The impacts of summer heat waves and drought on saguaros
No feature of the Phoenix metropolitan area and surrounding desert is more recognizable than the giant saguaro cactus that often stands over 30 feet in height and can live for over a century.
Saguaros have evolved over thousands of years to cope with the harsh desert climates where temperatures can soar above 100⁰ F with little or no rain falling for several months.
Yet even these iconic desert dwellers have their tolerance limits to drought and heat exposure. The record July temperatures of 2023 in Phoenix coupled with the delayed arrival of monsoon rains has triggered a surge of fallen saguaros around Phoenix.
When drought and heat waves become extreme, high nighttime temperatures force saguaros to use more water from their succulent stems while they conduct photosynthesis, and the extreme daytime temperatures damage the photosynthetic tissues that gives saguaro stems their green appearance. The hot and dry conditions cause the stems to literally wilt, similar to how leaves wilt when drought-stressed. However, unlike the leaves on other plants, the saguaro’s green stems are also responsible for maintaining the structural integrity that allows saguaros to grow tall despite carrying the weight of stored water in their succulent tissues.
Under prolonged heat stress and drought, the wilted stems first drop their arms to the ground. As stress persists, the majestic stems often snap at or near the base and topple over, marking the end of the plant’s life. Unfortunately, the largest, most majestic plants are most at risk due to the shear mass of their upright stems.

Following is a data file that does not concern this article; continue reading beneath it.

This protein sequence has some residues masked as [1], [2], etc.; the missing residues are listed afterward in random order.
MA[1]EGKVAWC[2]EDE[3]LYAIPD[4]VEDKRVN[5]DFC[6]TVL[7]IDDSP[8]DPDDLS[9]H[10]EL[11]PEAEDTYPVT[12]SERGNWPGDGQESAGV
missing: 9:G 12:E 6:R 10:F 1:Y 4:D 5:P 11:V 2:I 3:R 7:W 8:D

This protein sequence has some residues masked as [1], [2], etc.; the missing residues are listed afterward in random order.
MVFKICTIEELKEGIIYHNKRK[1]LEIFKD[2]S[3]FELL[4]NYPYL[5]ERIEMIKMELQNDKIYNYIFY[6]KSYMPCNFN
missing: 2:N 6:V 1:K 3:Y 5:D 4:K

While it is still too early to know the extent to which this July’s heat wave will impact the vast population of saguaros in the Phoenix Valley, the excessively hot and dry summer of 2020 offers important clues. Repeated censuses of saguaro plants located at the Desert Botanical Garden show that annual mortality rates have increased 3% above mortality rates previous to 2020.
In 2022 the Garden launched the Saguaro Census, engaging members of the community to make and share observations of saguaros in the urban environment of metro Phoenix. In 2023, the second year of the census, our Saguaro Census volunteers made repeat observations of saguaros first observed in 2022. These repeat observations revealed uncertainty of the condition of 19% of the re-observed plants and that 10% were definitely in worse condition than in 2022. This is concerning since most of the saguaros in the Phoenix Valley are mature to old specimens, without a young cohort growing in the city to replace them.
As Phoenix summer temperatures persistently increase due to the expansive (and expanding) urban heat island coupled with climate change, it appears likely that recent impacts of heat exposure and drought on saguaro cactus and other native plants will be repeated in the future.
Residents of Phoenix are invited to share information with Desert Botanical Garden scientists on saguaros that have died during the summer of 2023.
Reports received through the end of August document 85 saguaro deaths, thus far. By filling out this short form to report saguaro deaths, the community can provide valuable information for understanding the impact of extreme conditions on saguaros in the Phoenix region.